rugby.com.au: With just two rounds left to play in the National Rugby Championship, the run home to the finals series is starting to hot up. And after the weekend’s results, the only certainty is that we’re in for more surprises as top four contenders play each other over the remaining eight games.
Ryan O’Connell and I have conveniently missed the Bledisloe Cup build-up, and have now climbed aboard the September bandwagon for the Footy Finals Special edition of the Cheap Seats podcast.
All the footy finals hot takes are ready, interlaced with #AskTheCheapSeats questions from the regulars, who perhaps sent questions in out of curiosity to see if the new episode rumours were true.
Topics covered include Wayne Bennett’s whinging, the Canberra Raiders as competition darlings, the Wests Tigers/Robbie Farah debacle, the Jack Wighton/Michael Ennis shoulder charge debacle, the Cowboys timing their run, Penrith’s home game on the other side of the world, Thursday night AFL finals, the Geelong-Hawthorn blockbuster, the AFL’s seminal Sydney moment, things to get ugly in Adelaide, the Wallabies ongoing woes, and the worst Australian bowling line-up every set to South Africa, comprising three blokes whose names we can’t actually remember.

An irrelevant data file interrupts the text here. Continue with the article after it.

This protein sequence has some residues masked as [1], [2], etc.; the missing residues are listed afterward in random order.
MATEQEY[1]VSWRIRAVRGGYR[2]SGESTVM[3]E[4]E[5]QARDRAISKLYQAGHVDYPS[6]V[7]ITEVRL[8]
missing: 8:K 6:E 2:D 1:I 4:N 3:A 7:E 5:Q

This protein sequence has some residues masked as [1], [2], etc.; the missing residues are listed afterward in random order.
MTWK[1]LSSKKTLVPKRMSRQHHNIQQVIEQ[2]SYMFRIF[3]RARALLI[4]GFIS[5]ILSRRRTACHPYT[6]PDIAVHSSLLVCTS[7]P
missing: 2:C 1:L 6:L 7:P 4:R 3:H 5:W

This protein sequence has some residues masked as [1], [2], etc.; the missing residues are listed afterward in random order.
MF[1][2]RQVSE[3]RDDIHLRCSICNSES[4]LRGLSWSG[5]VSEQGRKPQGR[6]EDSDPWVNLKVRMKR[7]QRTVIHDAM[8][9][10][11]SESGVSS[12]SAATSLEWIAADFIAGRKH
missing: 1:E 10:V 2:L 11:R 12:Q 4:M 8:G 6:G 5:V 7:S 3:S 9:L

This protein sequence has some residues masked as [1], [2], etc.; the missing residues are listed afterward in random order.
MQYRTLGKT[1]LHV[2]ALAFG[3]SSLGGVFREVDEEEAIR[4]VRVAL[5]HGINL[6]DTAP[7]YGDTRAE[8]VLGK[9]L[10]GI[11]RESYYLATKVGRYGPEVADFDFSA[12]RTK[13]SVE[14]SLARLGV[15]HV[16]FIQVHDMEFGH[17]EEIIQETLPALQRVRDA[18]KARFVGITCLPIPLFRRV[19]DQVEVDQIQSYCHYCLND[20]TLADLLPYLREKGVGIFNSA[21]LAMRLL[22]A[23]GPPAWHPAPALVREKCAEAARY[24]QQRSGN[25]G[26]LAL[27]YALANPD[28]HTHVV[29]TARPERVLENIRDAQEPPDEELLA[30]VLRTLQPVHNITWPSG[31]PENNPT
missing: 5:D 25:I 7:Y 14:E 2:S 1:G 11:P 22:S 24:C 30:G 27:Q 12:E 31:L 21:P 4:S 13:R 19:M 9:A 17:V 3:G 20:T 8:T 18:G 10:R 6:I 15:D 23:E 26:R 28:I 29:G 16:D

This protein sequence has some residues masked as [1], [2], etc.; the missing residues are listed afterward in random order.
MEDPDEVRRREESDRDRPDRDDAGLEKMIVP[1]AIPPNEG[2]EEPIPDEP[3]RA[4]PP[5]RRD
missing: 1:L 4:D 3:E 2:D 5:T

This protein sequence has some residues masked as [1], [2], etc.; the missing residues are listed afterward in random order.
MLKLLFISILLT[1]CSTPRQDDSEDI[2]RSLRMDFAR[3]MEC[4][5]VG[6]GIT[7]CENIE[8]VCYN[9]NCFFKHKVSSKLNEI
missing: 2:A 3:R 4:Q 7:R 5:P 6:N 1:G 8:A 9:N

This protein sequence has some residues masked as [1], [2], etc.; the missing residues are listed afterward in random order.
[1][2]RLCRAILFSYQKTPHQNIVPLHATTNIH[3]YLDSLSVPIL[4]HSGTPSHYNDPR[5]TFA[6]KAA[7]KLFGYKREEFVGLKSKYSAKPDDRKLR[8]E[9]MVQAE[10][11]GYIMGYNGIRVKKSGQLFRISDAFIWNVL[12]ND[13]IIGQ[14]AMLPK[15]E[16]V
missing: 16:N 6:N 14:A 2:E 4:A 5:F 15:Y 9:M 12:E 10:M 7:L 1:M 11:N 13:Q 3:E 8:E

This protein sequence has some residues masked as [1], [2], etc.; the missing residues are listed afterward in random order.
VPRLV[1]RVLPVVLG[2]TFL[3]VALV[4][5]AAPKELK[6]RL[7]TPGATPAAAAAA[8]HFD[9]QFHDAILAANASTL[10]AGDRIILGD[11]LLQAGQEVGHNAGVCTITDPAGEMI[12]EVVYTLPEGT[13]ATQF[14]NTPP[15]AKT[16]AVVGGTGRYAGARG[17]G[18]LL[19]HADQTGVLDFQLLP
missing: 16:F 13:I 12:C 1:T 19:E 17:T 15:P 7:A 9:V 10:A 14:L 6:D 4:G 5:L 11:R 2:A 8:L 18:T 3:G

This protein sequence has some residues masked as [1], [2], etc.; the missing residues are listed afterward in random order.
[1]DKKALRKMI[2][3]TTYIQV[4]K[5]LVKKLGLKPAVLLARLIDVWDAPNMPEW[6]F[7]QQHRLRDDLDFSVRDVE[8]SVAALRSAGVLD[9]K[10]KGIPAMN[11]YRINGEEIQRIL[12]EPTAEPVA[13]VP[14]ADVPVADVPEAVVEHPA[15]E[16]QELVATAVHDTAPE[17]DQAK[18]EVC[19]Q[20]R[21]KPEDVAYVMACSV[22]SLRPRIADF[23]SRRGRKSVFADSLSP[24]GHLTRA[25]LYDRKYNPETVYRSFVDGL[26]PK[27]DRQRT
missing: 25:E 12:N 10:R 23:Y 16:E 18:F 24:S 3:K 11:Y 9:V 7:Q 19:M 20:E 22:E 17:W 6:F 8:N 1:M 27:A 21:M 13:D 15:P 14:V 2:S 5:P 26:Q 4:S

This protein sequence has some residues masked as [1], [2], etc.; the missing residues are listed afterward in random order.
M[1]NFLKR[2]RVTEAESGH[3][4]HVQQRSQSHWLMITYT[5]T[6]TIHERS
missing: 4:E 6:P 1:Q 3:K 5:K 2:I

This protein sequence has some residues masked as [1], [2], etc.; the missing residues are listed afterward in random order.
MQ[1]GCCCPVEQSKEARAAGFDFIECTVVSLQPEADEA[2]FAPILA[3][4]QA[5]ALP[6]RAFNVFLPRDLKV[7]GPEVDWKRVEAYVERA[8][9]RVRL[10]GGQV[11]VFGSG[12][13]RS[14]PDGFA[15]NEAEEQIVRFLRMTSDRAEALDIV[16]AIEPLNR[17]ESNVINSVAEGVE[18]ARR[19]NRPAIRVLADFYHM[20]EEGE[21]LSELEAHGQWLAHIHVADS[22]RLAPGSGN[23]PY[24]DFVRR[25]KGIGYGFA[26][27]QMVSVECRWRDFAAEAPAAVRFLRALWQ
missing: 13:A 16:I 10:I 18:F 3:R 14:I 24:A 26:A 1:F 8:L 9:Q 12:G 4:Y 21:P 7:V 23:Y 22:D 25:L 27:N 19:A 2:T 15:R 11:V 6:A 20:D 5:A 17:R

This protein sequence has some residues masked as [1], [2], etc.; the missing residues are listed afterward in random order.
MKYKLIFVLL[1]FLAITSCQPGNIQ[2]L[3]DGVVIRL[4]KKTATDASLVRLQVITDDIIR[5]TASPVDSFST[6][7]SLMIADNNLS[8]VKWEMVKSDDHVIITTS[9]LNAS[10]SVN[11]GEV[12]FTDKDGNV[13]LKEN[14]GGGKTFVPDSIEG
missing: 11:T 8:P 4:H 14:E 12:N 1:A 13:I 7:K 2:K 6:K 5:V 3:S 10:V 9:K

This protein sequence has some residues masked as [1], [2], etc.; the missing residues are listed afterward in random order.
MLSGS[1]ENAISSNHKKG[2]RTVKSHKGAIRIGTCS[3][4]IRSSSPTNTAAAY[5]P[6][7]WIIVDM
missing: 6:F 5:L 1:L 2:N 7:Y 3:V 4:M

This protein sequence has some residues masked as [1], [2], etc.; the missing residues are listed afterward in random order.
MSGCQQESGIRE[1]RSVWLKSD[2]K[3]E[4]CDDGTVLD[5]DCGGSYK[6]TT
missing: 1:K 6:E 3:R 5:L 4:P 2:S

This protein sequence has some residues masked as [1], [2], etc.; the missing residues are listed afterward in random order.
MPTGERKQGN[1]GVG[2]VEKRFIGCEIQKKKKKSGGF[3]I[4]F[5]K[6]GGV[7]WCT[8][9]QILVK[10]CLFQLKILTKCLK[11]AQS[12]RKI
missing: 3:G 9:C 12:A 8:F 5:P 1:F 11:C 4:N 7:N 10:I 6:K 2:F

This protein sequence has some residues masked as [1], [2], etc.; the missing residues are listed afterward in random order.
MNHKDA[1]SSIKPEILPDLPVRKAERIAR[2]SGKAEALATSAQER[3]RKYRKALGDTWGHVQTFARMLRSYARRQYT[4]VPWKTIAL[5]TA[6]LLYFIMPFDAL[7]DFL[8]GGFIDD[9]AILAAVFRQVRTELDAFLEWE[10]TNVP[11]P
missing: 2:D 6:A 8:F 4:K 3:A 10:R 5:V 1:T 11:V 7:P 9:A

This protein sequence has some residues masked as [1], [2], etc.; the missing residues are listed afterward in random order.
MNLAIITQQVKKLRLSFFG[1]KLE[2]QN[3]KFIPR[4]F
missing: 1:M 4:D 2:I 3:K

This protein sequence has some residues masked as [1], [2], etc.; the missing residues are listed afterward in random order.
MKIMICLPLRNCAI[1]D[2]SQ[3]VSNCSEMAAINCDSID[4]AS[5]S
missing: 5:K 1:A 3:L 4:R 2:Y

As always, you can get us on Twitter at @CheapSeatsPod, on Soundcloud, iTunes, and the TuneIn radio app. And stay cheap – you never know when we’ll be back!
Another double column day for me today, with my latest column for South Africa-based Rugby365 also going live today. In it, I suspect the rush defence used so well by the Hurricanes to take the Super Rugby crown might just be a live trial for the All Blacks…
The Lions headed to Wellington for the Final against the Hurricanes with the best attack in Super Rugby, and arguably the most complete set piece – both scrum and line-out – were a definite strength for them.
Coming into the Final, the Lions had scored 81 tries; eleven more than the Hurricanes as the next best team to that point, and at an average of 4.8 tries per game.
But for all their abundant attacking ability, the Lions would still have to overcome one literal hurdle: the Hurricanes’ defence.
The Roar: The Hurricanes took out the 2016 final pretty much as everyone thought they would. An exceptional defensive effort that was already beyond 200 minutes without conceding a try was pushed almost to 300 minutes.
Regardless, the Lions should be looking forward to next year, because they have another genuine chance to top the standings in 2017.
The group and conference format of Super Rugby means that the Lions’ Africa 2 conference will be paired with the Australian conference, avoidinh the New Zealand teams completely, just like the Stormers did this season.
If they can hold the playing group together – I’m only aware of Franco Mostert moving on currently – then they would have to start next season as one of the competition favourites.